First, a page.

Silk damask dress
Wedding dress of Mary Faithfull (née Deane), 1844
Devonshire migrant Mary Deane left her Sydney teaching post in 1844 to marry pastoralist William Pitt Faithfull of Springfield sheep station, near Goulburn, New South Wales. It is likely that this is Mary’s wedding dress: its sloping shoulders, pointed, fitted waist and bell-shaped skirt is typical of the mid-1840s, and the luxurious silk damask was a fashionable choice for brides who could afford it.
Mary’s wedding dress is on show in our Journeys gallery.
This finely constructed dress, with its fitted waist and full bell-shaped skirt, does not carry a maker’s label. It was probably made for Mary from imported silk by a skilled seamstress in Sydney.
The severe peak of the bodice and the gathered skirt emphasised Mary’s tiny proportions. Her waist, a very slender 55 centimetres (22 inches), was slightly larger than the ideal size of the time. The waistline of the dress was later enlarged, possibly for family members to wear on fancy dress occasions, and the alterations concealed beneath a large rosette.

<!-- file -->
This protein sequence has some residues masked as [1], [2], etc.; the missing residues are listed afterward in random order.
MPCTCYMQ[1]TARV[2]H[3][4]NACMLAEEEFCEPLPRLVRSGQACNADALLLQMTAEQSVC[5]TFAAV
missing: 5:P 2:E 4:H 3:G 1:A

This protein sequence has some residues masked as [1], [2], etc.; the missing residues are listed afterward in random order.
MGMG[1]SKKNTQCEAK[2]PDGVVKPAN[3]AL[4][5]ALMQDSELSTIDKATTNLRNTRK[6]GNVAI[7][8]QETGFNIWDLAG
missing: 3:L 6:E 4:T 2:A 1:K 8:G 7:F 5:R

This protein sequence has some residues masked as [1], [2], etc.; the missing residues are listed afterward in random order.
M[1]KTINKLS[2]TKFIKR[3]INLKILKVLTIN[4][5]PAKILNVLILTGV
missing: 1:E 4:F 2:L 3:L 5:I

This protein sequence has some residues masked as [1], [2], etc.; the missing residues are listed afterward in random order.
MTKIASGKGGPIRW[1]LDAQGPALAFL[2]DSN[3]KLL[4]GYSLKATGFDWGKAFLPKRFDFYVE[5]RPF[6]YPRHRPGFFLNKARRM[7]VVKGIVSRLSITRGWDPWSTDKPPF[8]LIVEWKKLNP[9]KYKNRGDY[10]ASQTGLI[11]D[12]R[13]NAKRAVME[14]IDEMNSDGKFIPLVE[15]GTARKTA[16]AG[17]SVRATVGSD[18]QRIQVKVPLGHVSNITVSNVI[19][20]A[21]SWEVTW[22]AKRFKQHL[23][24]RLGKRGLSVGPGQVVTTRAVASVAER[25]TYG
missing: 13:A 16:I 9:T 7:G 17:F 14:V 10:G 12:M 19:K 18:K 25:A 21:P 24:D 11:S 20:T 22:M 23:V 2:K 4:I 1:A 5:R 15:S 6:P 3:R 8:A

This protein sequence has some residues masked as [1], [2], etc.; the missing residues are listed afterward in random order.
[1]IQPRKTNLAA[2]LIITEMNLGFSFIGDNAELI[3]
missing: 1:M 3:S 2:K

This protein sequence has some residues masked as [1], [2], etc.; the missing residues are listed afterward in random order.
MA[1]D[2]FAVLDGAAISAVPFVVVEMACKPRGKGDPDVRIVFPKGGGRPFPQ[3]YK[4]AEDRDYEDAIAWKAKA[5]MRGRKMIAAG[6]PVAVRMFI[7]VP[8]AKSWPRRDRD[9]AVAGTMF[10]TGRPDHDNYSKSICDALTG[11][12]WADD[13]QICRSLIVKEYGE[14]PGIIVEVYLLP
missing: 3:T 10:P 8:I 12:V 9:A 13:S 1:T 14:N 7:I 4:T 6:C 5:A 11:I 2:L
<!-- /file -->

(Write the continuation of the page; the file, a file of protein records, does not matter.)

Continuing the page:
The revolutionary crinoline cage – or hoop skirt – had not yet been invented, so Mary would have worn many petticoats to achieve a voluminuous skirt.
Mary met pastoralist William Pitt Faithfull while he was on a trip to Sydney to collect his nieces, Alice and Susannah Gibson, from the Misses Deane school.
William was in his late 30s when he met Mary. Although at the time this was regarded as middle-aged, marrying ‘late’ was not uncommon in colonial Australia. Men outnumbered women in the colony, and finding a suitable and willing bride could be difficult, especially for those living on isolated pastoral properties.
William was in luck when he met Mary, an educated, cultured and resourceful woman. The couple married on 20 January 1844, at St James’ Church, Sydney. Following the wedding, Mary left her school and urban Sydney life to join her husband on Springfield sheep station, near Goulburn, New South Wales. Her mother, sister and nephew accompanied her.
Over the next 15 years, Mary and William had six sons and three daughters. As the family grew, so did Springfield. By the 1850s, it was a prosperous merino stud with an elegant homestead. Teachers at heart, Mary and Ann opened a library at Springfield for all to use, and were involved in educating the Faithfull children and the children of their employees.
Mary and William’s children and grandchildren enjoyed a privileged upbringing, including a fine education and a range of leisure activities – symbols of civilised settlement in colonial Australia. Many also travelled to mainland Europe and England, where they visited Devon, their mother’s and grandmother’s former home.